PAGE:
Holy Hormones Honey! No Complications for Pregnant Women having Chemo

Leslie Carol Botha: I think we are all becoming aware of the absurd ‘take this drug’ messages coming out of the pharma industry – Pharma of course, owns the media. Can you imagine working for a corporate conglomerate who has no scruples and is bent on making a profit whether or not your health or the health of your unborn child is concerned?¬† And they condemn women for choosing abortion for unintended pregnancies – yet they can poison us?¬† ‘Growing evidence’ ain’t long-term studies…. Wondering who funded the studies…. gotta ask the question.

BTW – over 300 toxins have been found in umbilical cords – who wants to add one more?

Chemotherapy During Pregnancy Doesn’t Cause Complications, Study Says

ABC News
World News with Diane Sawyer
Aug. 16, 2012

Getty Images/DeAgostini

There is growing evidence that pregnant women with cancer aren’t putting their babies at risk by undergoing chemotherapy treatments.

A new study that followed more than 400 pregnant women in Europe who were diagnosed with breast cancer, found little to no evidence of negative health effects on infants whose mothers underwent chemotherapy — good news for the one in a thousand women who are pregnant and also suffering from cancer.

Infants whose mothers were treated with chemotherapy weighed less than those that weren’t exposed to chemotherapy, but they were not at higher risk of birth defects, blood disorders or loss of hair.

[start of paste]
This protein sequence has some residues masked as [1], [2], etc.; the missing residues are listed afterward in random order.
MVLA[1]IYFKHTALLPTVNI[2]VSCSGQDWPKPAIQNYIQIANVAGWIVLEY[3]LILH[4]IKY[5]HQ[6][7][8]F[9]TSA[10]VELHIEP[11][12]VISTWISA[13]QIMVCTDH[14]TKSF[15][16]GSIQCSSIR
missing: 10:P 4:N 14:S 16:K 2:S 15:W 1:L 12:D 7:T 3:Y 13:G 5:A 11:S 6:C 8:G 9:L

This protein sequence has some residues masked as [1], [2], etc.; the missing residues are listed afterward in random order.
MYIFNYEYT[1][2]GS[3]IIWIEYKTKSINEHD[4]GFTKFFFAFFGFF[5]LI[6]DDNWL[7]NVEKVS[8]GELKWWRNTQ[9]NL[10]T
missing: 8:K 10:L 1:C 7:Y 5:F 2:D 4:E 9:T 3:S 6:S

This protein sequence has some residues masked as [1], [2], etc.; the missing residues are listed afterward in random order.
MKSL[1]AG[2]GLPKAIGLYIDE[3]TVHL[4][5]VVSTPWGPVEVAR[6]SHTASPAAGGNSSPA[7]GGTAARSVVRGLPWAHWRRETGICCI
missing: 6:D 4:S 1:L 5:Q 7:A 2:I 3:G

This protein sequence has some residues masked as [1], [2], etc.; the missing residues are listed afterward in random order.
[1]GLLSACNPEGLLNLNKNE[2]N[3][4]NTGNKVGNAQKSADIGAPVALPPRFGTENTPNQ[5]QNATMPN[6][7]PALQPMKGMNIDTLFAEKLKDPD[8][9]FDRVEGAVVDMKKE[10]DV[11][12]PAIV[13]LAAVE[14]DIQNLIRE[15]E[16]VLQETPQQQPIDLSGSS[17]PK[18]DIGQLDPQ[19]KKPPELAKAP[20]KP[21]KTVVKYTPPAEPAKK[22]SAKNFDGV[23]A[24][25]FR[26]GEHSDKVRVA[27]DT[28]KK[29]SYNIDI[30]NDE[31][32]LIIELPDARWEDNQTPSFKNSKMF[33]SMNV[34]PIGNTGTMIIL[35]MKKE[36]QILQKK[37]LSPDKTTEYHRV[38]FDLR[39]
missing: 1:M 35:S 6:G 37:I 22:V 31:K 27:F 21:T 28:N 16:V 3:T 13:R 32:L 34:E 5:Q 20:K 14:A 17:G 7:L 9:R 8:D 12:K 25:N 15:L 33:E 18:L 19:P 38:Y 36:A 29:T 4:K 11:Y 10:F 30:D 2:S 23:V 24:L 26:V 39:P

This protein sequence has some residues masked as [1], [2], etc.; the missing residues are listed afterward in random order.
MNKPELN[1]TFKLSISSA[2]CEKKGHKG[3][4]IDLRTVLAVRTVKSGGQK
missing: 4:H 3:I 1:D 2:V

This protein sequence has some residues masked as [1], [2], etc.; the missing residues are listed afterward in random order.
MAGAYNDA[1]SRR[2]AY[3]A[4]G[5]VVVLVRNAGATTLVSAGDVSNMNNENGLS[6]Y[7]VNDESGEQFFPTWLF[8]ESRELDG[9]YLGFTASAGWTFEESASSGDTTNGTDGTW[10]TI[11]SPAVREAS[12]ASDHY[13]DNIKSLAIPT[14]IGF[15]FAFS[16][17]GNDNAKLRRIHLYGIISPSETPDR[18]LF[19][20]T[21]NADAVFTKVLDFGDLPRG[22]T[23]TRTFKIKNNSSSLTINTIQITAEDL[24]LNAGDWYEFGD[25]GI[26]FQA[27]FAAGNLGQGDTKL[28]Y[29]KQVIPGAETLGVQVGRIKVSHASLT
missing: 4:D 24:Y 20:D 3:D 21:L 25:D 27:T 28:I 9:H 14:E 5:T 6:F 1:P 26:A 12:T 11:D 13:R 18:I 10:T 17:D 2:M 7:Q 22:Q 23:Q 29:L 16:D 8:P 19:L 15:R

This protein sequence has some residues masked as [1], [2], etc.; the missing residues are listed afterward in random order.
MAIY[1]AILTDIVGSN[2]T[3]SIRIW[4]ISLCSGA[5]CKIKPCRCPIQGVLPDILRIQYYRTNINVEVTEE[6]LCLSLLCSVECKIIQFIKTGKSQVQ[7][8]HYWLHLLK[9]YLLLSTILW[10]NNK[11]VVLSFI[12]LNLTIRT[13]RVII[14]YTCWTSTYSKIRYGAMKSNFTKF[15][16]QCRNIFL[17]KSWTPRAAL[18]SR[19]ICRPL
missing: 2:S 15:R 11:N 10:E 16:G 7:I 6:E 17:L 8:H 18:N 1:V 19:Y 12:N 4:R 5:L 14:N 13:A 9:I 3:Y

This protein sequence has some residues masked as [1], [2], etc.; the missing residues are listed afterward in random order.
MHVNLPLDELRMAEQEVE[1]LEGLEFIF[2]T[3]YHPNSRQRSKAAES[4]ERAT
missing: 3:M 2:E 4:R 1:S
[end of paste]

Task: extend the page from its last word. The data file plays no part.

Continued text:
According to the German Breast Group, which led the study, premature birth not the chemotherapy treatment was responsible for babies being born at a low birth weight and other complications.

“More complications were reported in the group of infants exposed to chemotherapy than in the group not exposed to chemotherapy,” the study said. “However, most complications were reported in babies who were delivered prematurely, irrespective of exposure to chemotherapy.”

Incidences of pregnant women with cancer are growing and it may be because many women are delaying childbirth until later in their lives.

“I would say it is an increasing problem because people are generally delaying pregnancy,” said Dr. Stephanie Bernik, chief of surgical oncology at Lenox Hill Hospital in New York. “Women want to have careers before they start a family, so women are getting pregnant later.”

Additionally, pregnant women are often diagnosed with cancer at a more advanced stage because cancer symptoms can sometimes be mistaken for signs of pregnancy, making treatment more complex, Bernik said.

Now, a small body of scientific research has increasingly brought hope to women who are pregnant with cancer or those who become pregnant after a cancer diagnosis.

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Author: Leslie Carol Botha

Author, publisher, radio talk show host and internationally recognized expert on women's hormone cycles. Social/political activist on Gardasil the HPV vaccine for adolescent girls. Co-author of "Understanding Your Mood, Mind and Hormone Cycle." Honorary advisory board member for the Foundation for the Study of Cycles and member of the Society for Menstrual Cycle Research.